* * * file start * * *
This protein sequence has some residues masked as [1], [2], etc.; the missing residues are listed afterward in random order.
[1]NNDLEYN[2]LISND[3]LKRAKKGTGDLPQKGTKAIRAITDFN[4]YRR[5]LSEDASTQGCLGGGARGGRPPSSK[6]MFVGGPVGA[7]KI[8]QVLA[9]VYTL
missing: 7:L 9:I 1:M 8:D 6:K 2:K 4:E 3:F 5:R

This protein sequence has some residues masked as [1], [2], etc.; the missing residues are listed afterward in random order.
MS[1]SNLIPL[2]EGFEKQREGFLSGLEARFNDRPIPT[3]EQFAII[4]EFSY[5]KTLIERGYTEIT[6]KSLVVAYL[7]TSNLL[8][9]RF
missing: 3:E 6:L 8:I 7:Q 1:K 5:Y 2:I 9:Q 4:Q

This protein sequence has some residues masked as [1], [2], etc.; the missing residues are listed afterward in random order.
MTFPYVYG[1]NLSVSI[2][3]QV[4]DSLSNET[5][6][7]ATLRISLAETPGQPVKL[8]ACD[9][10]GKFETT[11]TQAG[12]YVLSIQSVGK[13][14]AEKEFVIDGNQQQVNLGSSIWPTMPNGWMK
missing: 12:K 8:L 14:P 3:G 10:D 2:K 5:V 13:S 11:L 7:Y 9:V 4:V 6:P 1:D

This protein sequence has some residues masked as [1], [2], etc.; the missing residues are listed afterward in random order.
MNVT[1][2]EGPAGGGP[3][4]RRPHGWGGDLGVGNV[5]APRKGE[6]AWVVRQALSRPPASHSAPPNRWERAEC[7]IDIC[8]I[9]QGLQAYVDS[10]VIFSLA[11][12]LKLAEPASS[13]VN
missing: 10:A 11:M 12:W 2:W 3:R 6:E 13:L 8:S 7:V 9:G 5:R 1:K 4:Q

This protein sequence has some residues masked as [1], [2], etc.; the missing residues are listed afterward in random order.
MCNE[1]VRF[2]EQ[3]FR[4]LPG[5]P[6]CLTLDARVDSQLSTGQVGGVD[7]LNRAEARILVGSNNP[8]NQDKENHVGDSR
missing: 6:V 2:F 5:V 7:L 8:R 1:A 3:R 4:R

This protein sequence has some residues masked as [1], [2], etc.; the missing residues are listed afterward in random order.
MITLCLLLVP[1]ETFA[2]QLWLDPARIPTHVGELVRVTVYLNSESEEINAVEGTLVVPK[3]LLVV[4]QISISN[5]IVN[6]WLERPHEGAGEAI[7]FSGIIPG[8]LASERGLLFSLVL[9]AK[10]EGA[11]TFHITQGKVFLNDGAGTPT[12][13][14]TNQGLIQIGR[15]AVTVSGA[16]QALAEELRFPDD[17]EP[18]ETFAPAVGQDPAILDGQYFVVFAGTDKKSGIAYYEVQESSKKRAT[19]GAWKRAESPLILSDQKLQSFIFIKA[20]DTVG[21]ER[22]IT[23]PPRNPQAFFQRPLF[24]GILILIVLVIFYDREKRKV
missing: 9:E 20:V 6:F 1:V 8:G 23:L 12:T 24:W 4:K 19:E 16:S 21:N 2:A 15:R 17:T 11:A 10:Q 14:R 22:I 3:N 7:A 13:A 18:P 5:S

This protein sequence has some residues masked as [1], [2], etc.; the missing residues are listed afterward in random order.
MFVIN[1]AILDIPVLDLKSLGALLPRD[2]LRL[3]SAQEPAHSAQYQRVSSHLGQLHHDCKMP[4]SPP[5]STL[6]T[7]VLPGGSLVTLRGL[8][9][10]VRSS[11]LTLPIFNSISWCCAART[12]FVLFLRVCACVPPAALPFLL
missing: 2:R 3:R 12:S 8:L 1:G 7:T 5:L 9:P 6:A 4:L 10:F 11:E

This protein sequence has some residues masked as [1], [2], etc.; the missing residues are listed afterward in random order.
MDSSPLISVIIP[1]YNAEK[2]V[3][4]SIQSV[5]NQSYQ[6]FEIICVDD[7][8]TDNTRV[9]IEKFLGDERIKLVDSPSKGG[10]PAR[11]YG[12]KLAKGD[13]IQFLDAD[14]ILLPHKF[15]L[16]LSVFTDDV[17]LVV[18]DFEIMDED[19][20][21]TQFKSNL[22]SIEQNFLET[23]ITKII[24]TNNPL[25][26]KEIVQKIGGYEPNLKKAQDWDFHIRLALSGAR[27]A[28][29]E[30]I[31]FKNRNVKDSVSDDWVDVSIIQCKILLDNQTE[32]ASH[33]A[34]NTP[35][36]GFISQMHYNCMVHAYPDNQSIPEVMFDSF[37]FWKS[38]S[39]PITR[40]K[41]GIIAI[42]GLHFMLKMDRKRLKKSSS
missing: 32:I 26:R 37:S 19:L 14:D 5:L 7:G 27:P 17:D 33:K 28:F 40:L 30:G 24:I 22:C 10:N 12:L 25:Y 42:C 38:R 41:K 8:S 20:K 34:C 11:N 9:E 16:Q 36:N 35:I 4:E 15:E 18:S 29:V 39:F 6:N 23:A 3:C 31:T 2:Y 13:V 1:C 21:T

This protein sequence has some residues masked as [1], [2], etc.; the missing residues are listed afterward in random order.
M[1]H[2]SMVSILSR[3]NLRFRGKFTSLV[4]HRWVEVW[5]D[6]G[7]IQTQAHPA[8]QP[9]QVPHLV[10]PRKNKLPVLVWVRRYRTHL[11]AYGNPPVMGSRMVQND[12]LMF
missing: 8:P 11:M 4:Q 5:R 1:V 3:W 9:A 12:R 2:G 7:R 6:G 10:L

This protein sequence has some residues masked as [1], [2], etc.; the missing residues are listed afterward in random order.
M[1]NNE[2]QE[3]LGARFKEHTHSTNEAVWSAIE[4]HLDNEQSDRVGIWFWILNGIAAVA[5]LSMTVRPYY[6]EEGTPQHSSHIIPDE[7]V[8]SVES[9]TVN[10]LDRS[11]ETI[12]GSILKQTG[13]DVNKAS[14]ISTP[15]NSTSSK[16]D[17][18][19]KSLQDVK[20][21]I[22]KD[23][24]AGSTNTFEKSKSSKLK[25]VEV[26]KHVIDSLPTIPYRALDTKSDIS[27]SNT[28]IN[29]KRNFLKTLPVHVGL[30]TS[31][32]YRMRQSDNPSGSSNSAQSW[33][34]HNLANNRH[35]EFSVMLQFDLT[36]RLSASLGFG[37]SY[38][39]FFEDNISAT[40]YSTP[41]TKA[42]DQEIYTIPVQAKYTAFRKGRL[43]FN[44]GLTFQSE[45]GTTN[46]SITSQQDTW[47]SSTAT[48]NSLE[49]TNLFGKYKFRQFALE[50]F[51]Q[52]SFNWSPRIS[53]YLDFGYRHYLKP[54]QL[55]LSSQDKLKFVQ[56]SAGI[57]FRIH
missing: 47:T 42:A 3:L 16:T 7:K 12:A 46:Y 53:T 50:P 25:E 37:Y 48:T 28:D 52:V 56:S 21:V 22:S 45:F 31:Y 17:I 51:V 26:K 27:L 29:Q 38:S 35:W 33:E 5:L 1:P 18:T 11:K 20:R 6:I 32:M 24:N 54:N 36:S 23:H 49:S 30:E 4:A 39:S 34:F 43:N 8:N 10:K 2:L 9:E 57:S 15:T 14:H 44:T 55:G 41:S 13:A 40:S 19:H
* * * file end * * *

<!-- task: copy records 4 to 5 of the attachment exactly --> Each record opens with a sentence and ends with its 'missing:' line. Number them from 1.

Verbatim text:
This protein sequence has some residues masked as [1], [2], etc.; the missing residues are listed afterward in random order.
MNVT[1][2]EGPAGGGP[3][4]RRPHGWGGDLGVGNV[5]APRKGE[6]AWVVRQALSRPPASHSAPPNRWERAEC[7]IDIC[8]I[9]QGLQAYVDS[10]VIFSLA[11][12]LKLAEPASS[13]VN
missing: 10:A 11:M 12:W 2:W 3:R 6:E 13:L 8:S 7:V 9:G 5:R 1:K 4:Q

This protein sequence has some residues masked as [1], [2], etc.; the missing residues are listed afterward in random order.
MCNE[1]VRF[2]EQ[3]FR[4]LPG[5]P[6]CLTLDARVDSQLSTGQVGGVD[7]LNRAEARILVGSNNP[8]NQDKENHVGDSR
missing: 6:V 2:F 5:V 7:L 8:R 1:A 3:R 4:R